I did like the representation of mixed race characters (Pablo is half- Korean, half-Pakistani) and I thought the unique struggles that come with being mixed were portrayed really well in this instance. There’s this part of the book where Pablo talks about how he feels that he can’t really ‘claim’ either race for his own as he isn’t fully one or the other and how he doesn’t exactly fit in with that. I don’t have any experience struggling with racial identity but I imagine that something like that would resonate with a lot of people and that’s important.

Now we get into some of the stuff I didn’t like as much…

This book promised me 417 pages of a beautiful contemporary romance, yet it was still a weird insta-love. WHY?!!! This isn’t a small book, it’s not like things had to be rushed yet Pablo was obsessing (to a rather concerning extent, tbh) about Leanna in the first 2 chapters or so. I just don’t understand why that was necessary. It was partly because of the weirdly fast progression of things that I never felt I could relate to the characters and that was probably the worst thing about this book. I just couldn’t understand most of their choices and their character arcs just weren’t that great.

Another pet peeve of mine about this book was the language used. It was very modern and a lot of it was what we consider ‘internet slang’ but it bothered me because it just won’t age well. I found myself cringing at some of the language used and the book was released in 2019. It just concerns me because in about two years or so literally nobody will talk like that because we will have moved on and readers aren’t going to want to read somebody’s internal dialogue when they talk like that.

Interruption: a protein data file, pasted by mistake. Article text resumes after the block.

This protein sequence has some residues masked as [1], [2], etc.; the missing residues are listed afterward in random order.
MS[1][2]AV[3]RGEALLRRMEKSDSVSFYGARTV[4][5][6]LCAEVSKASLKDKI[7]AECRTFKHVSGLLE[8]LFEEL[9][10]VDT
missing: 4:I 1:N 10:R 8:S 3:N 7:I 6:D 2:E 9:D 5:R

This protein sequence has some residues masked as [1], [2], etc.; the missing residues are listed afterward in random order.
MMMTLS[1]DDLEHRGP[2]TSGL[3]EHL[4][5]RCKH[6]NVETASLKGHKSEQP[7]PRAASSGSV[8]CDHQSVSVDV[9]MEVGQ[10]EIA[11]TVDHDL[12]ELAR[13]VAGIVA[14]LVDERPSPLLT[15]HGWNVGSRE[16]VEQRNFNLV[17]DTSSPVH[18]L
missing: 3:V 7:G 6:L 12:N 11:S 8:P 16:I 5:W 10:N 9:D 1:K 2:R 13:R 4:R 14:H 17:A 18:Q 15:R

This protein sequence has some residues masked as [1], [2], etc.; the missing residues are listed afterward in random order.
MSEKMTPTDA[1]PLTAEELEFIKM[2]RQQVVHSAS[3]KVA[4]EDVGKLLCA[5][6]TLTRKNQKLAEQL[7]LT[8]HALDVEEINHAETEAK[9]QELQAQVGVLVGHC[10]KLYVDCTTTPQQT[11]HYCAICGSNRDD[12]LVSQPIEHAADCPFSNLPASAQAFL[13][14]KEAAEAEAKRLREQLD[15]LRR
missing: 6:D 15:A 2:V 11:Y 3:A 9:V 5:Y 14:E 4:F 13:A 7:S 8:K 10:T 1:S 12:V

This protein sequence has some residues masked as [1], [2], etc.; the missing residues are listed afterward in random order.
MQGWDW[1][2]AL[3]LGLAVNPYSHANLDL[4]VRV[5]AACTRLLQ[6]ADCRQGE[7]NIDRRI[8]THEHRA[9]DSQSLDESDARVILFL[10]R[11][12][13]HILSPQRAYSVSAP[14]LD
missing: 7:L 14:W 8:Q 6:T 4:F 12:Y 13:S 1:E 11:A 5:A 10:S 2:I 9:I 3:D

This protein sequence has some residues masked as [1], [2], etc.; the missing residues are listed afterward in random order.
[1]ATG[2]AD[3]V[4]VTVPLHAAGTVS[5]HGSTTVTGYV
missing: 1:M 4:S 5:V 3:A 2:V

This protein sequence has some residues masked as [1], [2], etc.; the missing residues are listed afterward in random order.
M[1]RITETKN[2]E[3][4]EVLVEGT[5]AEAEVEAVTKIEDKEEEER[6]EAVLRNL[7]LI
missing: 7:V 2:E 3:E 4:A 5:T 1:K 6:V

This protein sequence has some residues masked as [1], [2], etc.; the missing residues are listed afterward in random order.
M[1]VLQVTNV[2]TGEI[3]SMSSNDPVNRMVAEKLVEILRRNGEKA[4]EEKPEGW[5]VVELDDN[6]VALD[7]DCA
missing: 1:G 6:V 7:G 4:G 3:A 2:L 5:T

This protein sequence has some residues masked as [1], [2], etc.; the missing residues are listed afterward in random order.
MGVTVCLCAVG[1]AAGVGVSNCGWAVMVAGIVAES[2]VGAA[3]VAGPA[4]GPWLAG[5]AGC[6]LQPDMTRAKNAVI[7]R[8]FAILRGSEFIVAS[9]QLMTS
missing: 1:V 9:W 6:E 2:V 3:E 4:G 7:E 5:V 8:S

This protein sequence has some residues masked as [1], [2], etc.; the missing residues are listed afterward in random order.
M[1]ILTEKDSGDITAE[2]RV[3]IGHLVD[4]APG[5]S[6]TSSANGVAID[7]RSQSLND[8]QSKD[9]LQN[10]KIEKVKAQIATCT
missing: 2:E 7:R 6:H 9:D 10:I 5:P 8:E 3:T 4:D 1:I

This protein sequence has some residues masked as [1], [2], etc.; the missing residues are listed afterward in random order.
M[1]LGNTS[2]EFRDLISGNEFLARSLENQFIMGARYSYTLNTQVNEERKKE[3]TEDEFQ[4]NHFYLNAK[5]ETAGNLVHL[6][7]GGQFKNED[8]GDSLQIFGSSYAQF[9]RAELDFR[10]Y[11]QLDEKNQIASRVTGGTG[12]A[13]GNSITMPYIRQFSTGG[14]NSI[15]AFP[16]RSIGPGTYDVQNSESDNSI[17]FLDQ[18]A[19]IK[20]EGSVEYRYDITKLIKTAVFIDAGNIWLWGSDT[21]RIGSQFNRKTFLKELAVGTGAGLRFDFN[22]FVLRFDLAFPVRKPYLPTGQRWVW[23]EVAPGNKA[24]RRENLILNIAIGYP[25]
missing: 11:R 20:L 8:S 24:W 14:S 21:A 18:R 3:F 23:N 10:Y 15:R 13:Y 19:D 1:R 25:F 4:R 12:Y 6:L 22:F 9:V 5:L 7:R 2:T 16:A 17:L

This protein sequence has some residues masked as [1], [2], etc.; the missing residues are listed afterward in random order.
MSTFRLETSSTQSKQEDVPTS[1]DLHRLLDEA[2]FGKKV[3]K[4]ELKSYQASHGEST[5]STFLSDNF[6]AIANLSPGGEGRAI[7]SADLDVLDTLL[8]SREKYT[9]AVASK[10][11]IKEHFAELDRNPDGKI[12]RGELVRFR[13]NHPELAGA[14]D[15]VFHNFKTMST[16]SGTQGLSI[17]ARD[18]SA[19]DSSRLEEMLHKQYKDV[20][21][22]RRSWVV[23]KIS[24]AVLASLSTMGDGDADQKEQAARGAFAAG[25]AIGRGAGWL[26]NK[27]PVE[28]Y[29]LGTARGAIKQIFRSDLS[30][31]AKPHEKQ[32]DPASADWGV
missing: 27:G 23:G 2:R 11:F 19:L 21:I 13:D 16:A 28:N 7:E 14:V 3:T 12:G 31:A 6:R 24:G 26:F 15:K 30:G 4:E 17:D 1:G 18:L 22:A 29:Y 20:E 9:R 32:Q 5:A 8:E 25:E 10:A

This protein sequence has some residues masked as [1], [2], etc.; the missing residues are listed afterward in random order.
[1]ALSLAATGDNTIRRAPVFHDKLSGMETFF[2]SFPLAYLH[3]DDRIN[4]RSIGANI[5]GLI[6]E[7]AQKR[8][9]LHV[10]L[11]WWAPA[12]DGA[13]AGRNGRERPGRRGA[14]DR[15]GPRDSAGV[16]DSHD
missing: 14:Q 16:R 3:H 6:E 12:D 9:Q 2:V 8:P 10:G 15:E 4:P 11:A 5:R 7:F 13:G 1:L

The last thing that annoyed me was the fact that it was all in Pablo’s perspective. For some reason, I’d deluded myself into thinking this would be one of those dual perspective books but it wasn’t, it was all Pablo. This was just so frustrating to me because some of the things Leanna did just required that internal monologue justification from her. I felt that we as readers didn’t get to know her very well at all which resulted in me just not really shipping them together, which is the worst possible scenario for a contemporary romance.

Overall, I liked some of the social aspects of this book but it was honestly really underwhelming. I’m rating it a 2.3/5.


SYNOPSIS (Emergency Contact)

For Penny Lee high school was a total nonevent. Her friends were okay, her grades were fine, and while she somehow managed to land a boyfriend, he doesn’t actually know anything about her. When Penny heads to college in Austin, Texas, to learn how to become a writer, it’s seventy-nine miles and a zillion light years away from everything she can’t wait to leave behind.